On this day in 1346, English soldiers under Edward III rain terror on Genoese mercenaries under Philip VI of France at the Battle of Crecy in the Hundred Years War with what is perhaps the first cannon fired in battle.
By the 13th century, gunpowder weapons began entering the battlefield but were fairly new and very rare. (The first documented handgun in Europe dates to 1284, in Italy.) So when Edward III’s soldiers arrived at Crecy in Northern France with large, if somewhat clumsy and relatively primitive cannons, it was a triumph from the start. The cannonballs themselves were nothing much—large stones crudely shaped into rounded projectiles resembling cannonballs—and the cannon itself fairly primitive. But when the cannon flashed, boomed, and rained boulder-sized projectiles on Genoese mercenaries on the field at Crecy, the effect was significant.
The soldiers had never before seen weapons of such heft and might, and the psychological shock won the English a precious advantage early on. Edward’s troops deployed between five and 22 cannons at Crecy, rattling the 6,000 Genoese crossbowmen and causing them to open fire prematurely. But the crossbow was ineffective beyond 200 metres, and the Genoese mercenaries wasted their artillery at far distances as the English rained their next—more traditional weapon—on their enemy, the faster, high-trajectory feathered arrow.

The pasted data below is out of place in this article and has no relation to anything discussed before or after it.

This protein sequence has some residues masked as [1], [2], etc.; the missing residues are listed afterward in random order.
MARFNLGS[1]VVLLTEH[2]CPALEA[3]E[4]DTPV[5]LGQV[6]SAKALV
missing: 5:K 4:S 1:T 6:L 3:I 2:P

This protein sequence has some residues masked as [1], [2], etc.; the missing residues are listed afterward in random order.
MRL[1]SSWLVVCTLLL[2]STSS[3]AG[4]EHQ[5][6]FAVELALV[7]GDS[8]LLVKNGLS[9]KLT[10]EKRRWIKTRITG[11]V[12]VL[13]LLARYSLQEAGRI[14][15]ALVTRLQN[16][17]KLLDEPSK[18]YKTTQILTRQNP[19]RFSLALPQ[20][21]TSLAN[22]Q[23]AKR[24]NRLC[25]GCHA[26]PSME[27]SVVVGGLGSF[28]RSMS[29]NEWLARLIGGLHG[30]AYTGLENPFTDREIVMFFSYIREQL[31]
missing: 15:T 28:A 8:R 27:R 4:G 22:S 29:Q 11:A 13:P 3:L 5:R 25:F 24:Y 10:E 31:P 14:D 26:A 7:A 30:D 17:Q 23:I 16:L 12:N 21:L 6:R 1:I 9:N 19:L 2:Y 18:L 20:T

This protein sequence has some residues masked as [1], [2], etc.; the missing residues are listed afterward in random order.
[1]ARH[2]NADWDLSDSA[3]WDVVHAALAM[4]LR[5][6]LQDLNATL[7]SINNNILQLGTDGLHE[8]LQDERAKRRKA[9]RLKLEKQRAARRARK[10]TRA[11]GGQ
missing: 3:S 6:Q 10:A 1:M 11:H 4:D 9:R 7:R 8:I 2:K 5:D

Many fell, if not by the English arrow, then by carnage at close-quarter combat. In the end, the English dealt a crushing defeat to Philip VI, routing the French with upwards of 30,000 casualties and opening the Channel port of Calais to the English. The cannon, though not yet an effective weapon, played a critical role in psychological combat during the Battle of Crecy and would become a regular part of arsenals in the future.
Other reports of cannons have been claimed throughout history, some even earlier than 1346. According to Arab historian Ahmad al-Hassan, the Mamluks used the first cannon in history against the Mongols in 1260 at the Battle of Ain Jalut. Whatever the first instance, the cannon became customary in battle, as evidenced by French soldiers in 1375, Balkan gunners in 1378, and Ottoman Turks in 1389.
Credit: © Everett Collection Historical / Alamy
Caption: Edward III of England defeats Philip VI of France at the Battle of Crecy.